Hepatitis C: Treated – at a price; New drugs that could potentially eliminate the disease are a boost for the industry

January 27, 2014 8:23 pm

Hepatitis C: Treated – at a price

By Andrew Jack

New drugs that could potentially eliminate the disease are a boost for the industry

Gemma Peppe lived with hepatitis C for two decades before she – and the teenage son she inadvertently infected at birth – received a first round of painful and ineffective treatment designed to stave off the risk of liver disease. “The side effects were dreadful,” she recalls. “You feel like you have flu, you become terribly angry and mentally unstable. My son stopped going to school and our house was like a bloodbath.”

Since 2012, both of their lives have been transformed after switching to an alternative experimental medicine that offered quicker, simpler and more effective treatment to them – and soon potentially to millions of other patients around the world.

Ms Peppe is working again in Britain and her son, after four years out of education, has resumed studying and won a university place to study mathematics. “It’s incredible. I thought I would die before my pension but now I feel like I’ve shed 15 years,” she says.

The launch in recent weeks of sofosbuvir

, the first of a series of new drugs for hepatitis C virus (HCV) set for regulatory approval, raises the prospect of curing and potentially eliminating a disease that levies a heavy global burden.

The new medicines will also provide a substantial financial boost to pharmaceutical companies after a fallow period in which there have been few significant “blockbuster” drugs, such as the cholesterol-lowering statins of the 1990s. Analysts say HCV medicines will generate billions of dollars in annual revenues, making them among the most lucrative of a new crop of drugs.

“This is a watershed moment for hepatitis C with newly available, highly effective, easy to administer therapies,” says Prof David Goldberg, an epidemiologist at Health Protection Scotland.

Yet in one of many parallels between HCV and HIV, sofosbuvir has sparked controversy over its high price. Gilead, the California company that produces sofosbuvir, known by the brand name Sovaldi, is charging $84,000 for the 12-week course of treatment in the US. Many patients will struggle to afford it in its home market. In poorer countries, still fewer are likely to gain access.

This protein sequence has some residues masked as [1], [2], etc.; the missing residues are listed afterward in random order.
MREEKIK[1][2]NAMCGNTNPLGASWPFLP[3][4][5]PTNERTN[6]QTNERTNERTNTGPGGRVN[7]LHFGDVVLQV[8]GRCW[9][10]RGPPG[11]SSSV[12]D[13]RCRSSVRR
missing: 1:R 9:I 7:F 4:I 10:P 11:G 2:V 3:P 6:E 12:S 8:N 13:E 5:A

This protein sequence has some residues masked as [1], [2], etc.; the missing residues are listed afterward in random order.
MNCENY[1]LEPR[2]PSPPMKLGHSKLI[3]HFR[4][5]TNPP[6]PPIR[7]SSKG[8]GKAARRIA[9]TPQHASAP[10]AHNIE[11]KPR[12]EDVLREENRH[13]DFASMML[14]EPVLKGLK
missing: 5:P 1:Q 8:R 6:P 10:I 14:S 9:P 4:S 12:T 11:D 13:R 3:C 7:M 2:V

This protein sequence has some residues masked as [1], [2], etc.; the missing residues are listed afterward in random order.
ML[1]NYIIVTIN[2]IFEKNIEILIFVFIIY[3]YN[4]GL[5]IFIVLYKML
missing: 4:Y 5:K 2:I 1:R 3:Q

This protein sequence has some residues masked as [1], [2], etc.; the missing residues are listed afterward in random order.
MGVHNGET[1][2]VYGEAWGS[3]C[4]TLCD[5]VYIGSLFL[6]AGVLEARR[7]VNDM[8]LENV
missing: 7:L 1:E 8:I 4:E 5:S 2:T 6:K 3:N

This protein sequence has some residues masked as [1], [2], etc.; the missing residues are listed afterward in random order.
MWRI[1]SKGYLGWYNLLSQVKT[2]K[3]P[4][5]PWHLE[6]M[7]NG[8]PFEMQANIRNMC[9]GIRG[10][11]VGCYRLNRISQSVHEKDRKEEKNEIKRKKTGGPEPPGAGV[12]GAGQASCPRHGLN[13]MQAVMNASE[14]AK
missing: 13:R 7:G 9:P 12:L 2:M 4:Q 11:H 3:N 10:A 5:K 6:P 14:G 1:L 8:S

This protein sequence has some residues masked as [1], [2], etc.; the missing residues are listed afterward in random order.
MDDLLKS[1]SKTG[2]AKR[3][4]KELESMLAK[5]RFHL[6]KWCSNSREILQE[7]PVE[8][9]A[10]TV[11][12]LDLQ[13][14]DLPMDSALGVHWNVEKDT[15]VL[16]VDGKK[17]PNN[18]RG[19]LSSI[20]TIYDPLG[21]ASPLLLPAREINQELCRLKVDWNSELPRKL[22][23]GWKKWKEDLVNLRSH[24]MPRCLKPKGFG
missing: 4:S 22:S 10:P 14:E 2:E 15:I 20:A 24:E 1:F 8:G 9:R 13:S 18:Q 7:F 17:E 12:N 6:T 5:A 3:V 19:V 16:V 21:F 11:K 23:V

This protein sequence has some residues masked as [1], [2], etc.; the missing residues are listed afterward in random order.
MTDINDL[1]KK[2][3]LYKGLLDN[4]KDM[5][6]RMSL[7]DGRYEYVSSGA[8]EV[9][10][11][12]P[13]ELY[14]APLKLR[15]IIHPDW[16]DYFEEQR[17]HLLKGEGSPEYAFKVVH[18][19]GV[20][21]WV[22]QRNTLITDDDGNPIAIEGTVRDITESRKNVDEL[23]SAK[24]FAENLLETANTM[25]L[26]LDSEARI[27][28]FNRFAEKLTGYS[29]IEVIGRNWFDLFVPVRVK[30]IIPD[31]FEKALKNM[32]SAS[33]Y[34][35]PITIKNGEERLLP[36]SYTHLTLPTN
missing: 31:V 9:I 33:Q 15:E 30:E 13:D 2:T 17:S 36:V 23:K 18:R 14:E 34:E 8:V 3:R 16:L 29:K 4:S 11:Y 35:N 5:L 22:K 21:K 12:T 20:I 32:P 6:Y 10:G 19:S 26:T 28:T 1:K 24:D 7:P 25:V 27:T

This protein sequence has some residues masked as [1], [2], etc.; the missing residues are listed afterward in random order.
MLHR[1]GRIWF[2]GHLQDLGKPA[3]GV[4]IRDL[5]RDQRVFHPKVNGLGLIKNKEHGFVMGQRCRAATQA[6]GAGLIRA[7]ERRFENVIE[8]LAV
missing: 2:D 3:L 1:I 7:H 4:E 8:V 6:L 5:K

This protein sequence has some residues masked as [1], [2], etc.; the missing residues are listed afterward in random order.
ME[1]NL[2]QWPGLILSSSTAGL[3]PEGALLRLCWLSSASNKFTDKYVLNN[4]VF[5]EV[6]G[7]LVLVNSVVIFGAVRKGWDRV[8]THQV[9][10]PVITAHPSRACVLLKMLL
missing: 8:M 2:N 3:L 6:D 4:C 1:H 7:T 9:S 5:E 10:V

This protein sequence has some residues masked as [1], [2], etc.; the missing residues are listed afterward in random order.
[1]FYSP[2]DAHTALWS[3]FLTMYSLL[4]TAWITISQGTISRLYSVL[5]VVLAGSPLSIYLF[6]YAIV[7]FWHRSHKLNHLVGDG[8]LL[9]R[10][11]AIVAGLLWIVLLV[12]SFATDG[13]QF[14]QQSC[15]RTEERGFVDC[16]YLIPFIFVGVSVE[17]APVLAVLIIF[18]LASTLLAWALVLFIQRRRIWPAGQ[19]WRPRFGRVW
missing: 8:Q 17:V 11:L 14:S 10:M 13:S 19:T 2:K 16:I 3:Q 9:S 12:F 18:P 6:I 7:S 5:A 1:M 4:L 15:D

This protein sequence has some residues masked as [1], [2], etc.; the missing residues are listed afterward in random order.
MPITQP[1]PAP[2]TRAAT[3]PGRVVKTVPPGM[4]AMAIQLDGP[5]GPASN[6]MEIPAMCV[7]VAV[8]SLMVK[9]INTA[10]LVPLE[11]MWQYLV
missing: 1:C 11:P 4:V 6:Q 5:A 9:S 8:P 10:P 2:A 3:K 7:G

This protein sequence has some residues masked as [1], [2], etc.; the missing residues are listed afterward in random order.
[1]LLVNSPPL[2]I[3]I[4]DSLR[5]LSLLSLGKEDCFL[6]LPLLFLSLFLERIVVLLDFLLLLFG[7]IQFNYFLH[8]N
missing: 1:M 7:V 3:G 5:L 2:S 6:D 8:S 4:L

Hepatitis C in figures

● About 150m people are infected with the virus

● More than 350,000 people die each year from hepatitis C-related liver diseases

● The body fights off the virus in about 25 per cent of cases

● The market for hepatitis C treatments is forecast to hit$15.5bn by 2022

As Médecins Sans Frontières, the medical charity, argued before a discussion on the topic at the World Health Organisation: “New oral treatments set to become available in coming months will revolutionise hepatitis C treatment . . . However, for government programmes to be able to scale up and address the true burden of the epidemic, [they] must be affordable.”

HCV infects an estimated 170m people globally. Like HIV, it can be transmitted sexually, via blood transfusion, from syringes shared by drug users, and from mothers to their children.

HCV appears more resilient, however, surviving more easily on inadequately sterilised surgical instruments and tattooing equipment. The UK National Health Service says it may be transferred via shared toothbrushes, razors or rolled banknotes used by those snorting cocaine.

There is no vaccine to prevent either HIV or HCV, and both typically take a number of years before symptoms develop. They are often long left undiagnosed, rendering eventual treatment more difficult and costly and increasing the risk of their inadvertent spread to others.

Without treatment HIV leaves the body at risk from opportunistic infections and almost inevitably death. By contrast, the body fights off HCV in about 25 per cent of cases. In the UK and other countries, HCV now kills more people than HIV.